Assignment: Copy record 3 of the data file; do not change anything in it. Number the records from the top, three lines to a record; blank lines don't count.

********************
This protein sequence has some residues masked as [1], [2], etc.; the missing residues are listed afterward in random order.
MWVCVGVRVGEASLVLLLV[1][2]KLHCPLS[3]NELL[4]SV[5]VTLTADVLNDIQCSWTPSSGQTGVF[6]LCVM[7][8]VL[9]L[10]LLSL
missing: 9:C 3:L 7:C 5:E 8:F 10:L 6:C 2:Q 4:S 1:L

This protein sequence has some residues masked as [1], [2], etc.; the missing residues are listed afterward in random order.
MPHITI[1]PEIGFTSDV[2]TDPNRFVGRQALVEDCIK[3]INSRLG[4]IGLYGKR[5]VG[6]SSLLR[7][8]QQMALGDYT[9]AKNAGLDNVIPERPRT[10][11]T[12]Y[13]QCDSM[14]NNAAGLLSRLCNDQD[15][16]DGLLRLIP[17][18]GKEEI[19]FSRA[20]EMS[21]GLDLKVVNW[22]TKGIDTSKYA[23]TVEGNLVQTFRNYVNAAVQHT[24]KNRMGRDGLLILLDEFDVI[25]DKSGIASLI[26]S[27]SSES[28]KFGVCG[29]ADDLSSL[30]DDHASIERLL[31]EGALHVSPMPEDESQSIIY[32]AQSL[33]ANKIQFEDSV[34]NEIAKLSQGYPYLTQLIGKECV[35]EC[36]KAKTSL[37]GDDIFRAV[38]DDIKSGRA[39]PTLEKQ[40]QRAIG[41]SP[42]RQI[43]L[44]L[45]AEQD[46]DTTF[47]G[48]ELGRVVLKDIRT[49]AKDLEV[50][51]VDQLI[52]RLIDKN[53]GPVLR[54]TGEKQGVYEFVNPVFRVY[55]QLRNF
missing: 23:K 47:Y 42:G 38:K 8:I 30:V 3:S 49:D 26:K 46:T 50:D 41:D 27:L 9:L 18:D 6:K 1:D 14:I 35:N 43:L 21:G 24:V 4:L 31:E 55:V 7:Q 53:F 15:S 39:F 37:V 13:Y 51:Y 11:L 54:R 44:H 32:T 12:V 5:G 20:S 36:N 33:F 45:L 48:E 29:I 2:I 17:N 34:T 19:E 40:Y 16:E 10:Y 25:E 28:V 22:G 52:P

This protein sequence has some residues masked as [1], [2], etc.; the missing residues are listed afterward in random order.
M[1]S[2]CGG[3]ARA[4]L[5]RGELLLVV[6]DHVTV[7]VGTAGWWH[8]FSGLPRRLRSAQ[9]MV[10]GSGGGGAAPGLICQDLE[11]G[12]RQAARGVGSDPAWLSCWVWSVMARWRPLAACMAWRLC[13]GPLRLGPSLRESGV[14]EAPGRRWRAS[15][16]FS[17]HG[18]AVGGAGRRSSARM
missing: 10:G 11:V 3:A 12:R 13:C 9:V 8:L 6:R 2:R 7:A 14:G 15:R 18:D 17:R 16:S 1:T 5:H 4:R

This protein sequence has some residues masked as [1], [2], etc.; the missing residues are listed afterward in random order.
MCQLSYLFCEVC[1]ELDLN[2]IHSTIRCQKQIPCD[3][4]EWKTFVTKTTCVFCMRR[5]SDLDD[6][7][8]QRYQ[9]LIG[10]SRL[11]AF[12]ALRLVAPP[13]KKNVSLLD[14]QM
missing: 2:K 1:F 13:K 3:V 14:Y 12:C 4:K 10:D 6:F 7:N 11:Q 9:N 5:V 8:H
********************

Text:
This protein sequence has some residues masked as [1], [2], etc.; the missing residues are listed afterward in random order.
M[1]S[2]CGG[3]ARA[4]L[5]RGELLLVV[6]DHVTV[7]VGTAGWWH[8]FSGLPRRLRSAQ[9]MV[10]GSGGGGAAPGLICQDLE[11]G[12]RQAARGVGSDPAWLSCWVWSVMARWRPLAACMAWRLC[13]GPLRLGPSLRESGV[14]EAPGRRWRAS[15][16]FS[17]HG[18]AVGGAGRRSSARM
missing: 10:G 11:V 3:A 12:R 13:C 9:V 8:L 6:R 2:R 7:A 14:G 15:R 18:D 17:R 16:S 1:T 5:H 4:R